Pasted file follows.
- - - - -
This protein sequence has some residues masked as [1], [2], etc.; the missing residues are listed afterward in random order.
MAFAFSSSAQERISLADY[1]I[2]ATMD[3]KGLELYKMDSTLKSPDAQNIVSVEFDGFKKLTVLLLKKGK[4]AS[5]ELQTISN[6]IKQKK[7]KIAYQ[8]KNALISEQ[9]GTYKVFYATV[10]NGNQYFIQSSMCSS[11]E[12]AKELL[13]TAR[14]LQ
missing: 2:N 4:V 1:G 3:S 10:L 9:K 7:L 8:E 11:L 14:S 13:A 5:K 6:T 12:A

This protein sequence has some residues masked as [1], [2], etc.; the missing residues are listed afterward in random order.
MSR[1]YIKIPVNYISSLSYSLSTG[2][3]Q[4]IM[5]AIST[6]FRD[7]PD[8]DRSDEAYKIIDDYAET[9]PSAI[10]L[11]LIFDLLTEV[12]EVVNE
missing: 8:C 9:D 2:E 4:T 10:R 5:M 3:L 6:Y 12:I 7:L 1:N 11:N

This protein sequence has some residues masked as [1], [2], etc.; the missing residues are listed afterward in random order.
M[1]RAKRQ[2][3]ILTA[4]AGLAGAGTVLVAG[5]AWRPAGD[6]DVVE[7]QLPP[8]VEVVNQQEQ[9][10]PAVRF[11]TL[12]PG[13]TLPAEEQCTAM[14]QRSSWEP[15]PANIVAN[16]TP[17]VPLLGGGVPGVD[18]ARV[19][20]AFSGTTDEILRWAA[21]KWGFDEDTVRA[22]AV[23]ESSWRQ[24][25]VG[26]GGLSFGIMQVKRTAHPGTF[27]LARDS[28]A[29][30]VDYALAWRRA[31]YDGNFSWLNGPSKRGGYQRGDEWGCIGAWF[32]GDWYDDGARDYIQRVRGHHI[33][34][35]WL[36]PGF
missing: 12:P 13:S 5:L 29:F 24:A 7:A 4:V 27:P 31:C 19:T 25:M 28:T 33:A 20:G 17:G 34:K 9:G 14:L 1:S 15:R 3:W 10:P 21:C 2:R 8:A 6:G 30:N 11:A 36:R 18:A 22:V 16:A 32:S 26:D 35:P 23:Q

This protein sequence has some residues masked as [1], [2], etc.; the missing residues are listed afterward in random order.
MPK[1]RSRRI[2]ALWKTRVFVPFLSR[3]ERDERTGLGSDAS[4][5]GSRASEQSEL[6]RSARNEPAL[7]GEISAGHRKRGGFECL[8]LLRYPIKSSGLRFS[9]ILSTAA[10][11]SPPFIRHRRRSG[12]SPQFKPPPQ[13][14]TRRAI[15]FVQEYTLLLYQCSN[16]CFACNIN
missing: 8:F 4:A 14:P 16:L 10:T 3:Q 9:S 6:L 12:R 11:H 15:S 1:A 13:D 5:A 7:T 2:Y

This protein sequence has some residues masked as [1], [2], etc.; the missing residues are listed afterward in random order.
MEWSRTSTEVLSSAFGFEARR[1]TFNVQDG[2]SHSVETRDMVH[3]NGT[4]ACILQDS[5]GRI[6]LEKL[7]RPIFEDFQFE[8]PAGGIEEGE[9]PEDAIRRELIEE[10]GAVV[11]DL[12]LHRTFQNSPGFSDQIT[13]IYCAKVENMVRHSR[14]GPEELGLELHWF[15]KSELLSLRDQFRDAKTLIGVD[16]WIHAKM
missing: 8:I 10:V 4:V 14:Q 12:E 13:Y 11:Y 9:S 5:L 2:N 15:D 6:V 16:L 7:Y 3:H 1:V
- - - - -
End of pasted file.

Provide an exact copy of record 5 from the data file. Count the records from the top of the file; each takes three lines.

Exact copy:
This protein sequence has some residues masked as [1], [2], etc.; the missing residues are listed afterward in random order.
MEWSRTSTEVLSSAFGFEARR[1]TFNVQDG[2]SHSVETRDMVH[3]NGT[4]ACILQDS[5]GRI[6]LEKL[7]RPIFEDFQFE[8]PAGGIEEGE[9]PEDAIRRELIEE[10]GAVV[11]DL[12]LHRTFQNSPGFSDQIT[13]IYCAKVENMVRHSR[14]GPEELGLELHWF[15]KSELLSLRDQFRDAKTLIGVD[16]WIHAKM
missing: 8:I 10:V 4:V 14:Q 12:E 13:Y 11:Y 9:S 5:L 2:N 15:D 6:V 16:L 7:Y 3:H 1:V